Use Empathy During Product and Service Design to Solve Your Customers’ Actual Problems

May 16, 2019 | Marketing Services

Simple, beautiful, natural, and purposeful are commonalities shared among great products and services—what about empathy?

You may have several of the aforementioned great products or services. However, what do you do when your best ideas fail? You created an excellent product or service, and it worked for a while, but you didn’t plan for failure. Was your product or service too expensive? Maybe you didn’t innovate enough? Most importantly, did you fail to listen to your customers?

It may seem like your product or service has been misaligned with what customers want, and that’s where the power of empathy shines. With empathy, brands can get insight and inspiration to solve the real problems their customers face.

What is Empathy in Product or Service Design?

Empathy in product development is when brands gain data on the customer’s journey, connect with the end user of their products or services, and genuinely feel their dissatisfaction or joy. When you can see yourself through the eyes of your customers, you can understand their actual needs. After all, you are designing products/services that solve real problems.

At One10, during the empathy stage (and the design process as a whole), our focus is on asking questions instead of making assumptions about why things are the way they are. During this discovery phase, we seek to understand what the actual problem to solve is — and that your solution is solving it for the right users. We do this through multiple techniques and tactics, but the five steps below are where you can start in establishing the real problem—and then the perfect solution.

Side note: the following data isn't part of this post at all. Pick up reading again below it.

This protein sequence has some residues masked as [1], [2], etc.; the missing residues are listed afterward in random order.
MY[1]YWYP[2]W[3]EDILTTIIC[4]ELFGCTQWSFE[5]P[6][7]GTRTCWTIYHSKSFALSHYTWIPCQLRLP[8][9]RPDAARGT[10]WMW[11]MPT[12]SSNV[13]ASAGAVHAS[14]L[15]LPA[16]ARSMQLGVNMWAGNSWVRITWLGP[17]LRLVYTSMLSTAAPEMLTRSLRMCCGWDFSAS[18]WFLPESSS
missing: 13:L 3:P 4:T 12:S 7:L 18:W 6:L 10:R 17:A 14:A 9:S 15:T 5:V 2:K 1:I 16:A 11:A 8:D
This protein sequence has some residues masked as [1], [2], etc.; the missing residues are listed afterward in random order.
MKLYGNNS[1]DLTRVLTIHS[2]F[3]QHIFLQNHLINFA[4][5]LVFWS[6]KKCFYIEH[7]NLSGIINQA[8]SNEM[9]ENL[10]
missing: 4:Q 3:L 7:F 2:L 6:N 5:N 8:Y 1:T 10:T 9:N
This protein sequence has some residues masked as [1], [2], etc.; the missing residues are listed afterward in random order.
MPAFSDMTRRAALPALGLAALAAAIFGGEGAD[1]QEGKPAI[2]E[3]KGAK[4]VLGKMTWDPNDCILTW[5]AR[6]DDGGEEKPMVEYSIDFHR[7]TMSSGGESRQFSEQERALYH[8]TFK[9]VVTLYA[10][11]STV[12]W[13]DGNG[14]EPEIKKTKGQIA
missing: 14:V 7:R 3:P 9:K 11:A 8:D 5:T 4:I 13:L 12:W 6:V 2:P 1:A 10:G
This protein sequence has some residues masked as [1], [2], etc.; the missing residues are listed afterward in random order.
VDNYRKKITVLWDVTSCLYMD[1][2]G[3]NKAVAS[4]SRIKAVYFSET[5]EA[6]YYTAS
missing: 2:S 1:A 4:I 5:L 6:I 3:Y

1. Observe and listen in context

Watch a customer interact with your product or service in their natural environment. Ask a person with arthritis to open a pill bottle. Watch their interactions and struggles, and record their verbal responses. Watching an individual in their environment can fill in the gaps where your product or service is lacking.

2. Look toward the extremes

Connect with your super users and nonusers. Ask why and how you can make the experiences better for them. Ask the super users why they are passionate about your product. Ask the naysayers why they don’t use your product. It could be a bad experience has jaded them and that is your opportunity to solve a real problem.

3. Explore similar experiences

Sometimes looking at similar experiences can change the perspective. How are self-driving cars different than tandem bicycles? We can clearly say that one has a motor and the other has two individuals pedaling together, but maybe there is more. With tandem bicycles, the rider in front’s role is to watch for obstacles and call out safety responses for dangers. The rear rider is in charge of safety and communication for threats behind the bicycle. The two ends need to communicate and continuously be cautious, just like a self-driving car.

4. Immerse yourself